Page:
skip to main content

Intercomparison of headspace sampling methods coupled to TD-GC-MS/O to characterise key odorants from broiler chicken litter

Maruthai Pillai, Sashikala, Civil & Environmental Engineering, Faculty of Engineering, UNSW

2011

Check for online availability

  • Title:
    Intercomparison of headspace sampling methods coupled to TD-GC-MS/O to characterise key odorants from broiler chicken litter
  • Author/Creator/Curator: Maruthai Pillai, Sashikala, Civil & Environmental Engineering, Faculty of Engineering, UNSW
  • Subjects: headspace analysis; TD-GC-MS/O; Olfactometry; Broiler litter odour; Headspace analysis (TD-GC-MS/O)
  • Resource type: Thesis
  • Type of thesis: Ph.D.
  • Date: 2011
  • Supervisor: Stuetz , Richard, Civil & Environmental Engineering, Faculty of Engineering, UNSW; Parcsi, Gavin, Civil & Environmental Engineering, Faculty of Engineering, UNSW
  • Language: English
  • Print availability: T/2011/337 (Please speak to a staff member at the Library Help Zone)
  • Permissions: This work can be used in accordance with the Creative Commons BY-NC-ND license.
    Please see additional information at https://library.unsw.edu.au/copyright/for-researchers-and-creators/unsworks

  • Description: Since limited studies exist on the emissions of odours from tunnel ventilated broiler sheds under the Australian climate, this research study aims to determine the key odorants in the headspace of litter at ambient temperature across the poultry production cycle in two seasons (winter and summer) using headspace sampling coupled to TD-GC-MS/O analysis. Dynamic dilution olfactometry analysis was performed on litter odour samples producing odour concentrations ranging from 1421 to 115372 OU/m3 and from 604 to 104379 OU/m3 for winter and summer litters with greatest emission encountered from winter caked wet litter that sustained high amount of water and low pH. Analysis of litter odorant composition employing headspace sampling coupled to TD-GC-MS/O provided a greater understanding of the fate of odorants in the litter during bird growth cycle. The study also showed that characterise odorous volatiles can be correlated with dynamic dilution olfactometry responses. The results revealed that the odorous contributions were ketones, volatile fatty acids, sulfur and nitrogen compounds that were highly offensive substances, which impose significant effect on the odour annoyance from the emissions compared to other chemical functionalities. The assessment of activated carbon, silica gel and zeolite as a potential odour reducing strategy was directly applied to litters. The studies exhibited mixed trends in chemical and sensory responses and selectivity in reducing the volatilisation of odorants attributed to the efficacy of the additive itself, heterogeneous condition of litter particles in contact with the reduction materials and the exposed surface area. Based on the chemical and sensory responses, activated carbon and silica gel exhibited noticeable interactions on excessively wet litter with trial litters appeared remarkably drier and friable than the control and zeolite sets. However, complete elimination of odour or decrease in odour hedonic tone was unachievable mainly due to emission of ammonia from trial sets. Therefore, it is evident that no one product is capable of reducing or removing all volatiles presents in the emission of odours from poultry shed litter. Appropriate litter management within the shed conditions would still be the best method to avoid or reduce the generation of odours at source point before considering application of odour control products.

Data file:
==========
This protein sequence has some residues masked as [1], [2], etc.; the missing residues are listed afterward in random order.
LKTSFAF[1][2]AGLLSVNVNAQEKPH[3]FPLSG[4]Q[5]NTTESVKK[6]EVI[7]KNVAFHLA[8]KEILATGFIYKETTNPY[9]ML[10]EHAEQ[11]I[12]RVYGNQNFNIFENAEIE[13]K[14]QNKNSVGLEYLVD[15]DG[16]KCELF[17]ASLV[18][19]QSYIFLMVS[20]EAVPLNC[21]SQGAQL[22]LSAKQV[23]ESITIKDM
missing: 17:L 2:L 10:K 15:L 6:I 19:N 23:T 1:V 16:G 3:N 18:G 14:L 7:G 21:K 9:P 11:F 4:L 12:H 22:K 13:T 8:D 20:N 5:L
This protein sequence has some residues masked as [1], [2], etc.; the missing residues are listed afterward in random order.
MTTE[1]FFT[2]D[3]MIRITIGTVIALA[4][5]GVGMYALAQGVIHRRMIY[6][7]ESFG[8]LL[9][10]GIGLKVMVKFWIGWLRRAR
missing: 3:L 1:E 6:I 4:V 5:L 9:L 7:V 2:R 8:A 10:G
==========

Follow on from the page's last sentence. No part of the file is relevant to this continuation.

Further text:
Searching Remote Databases, Please Wait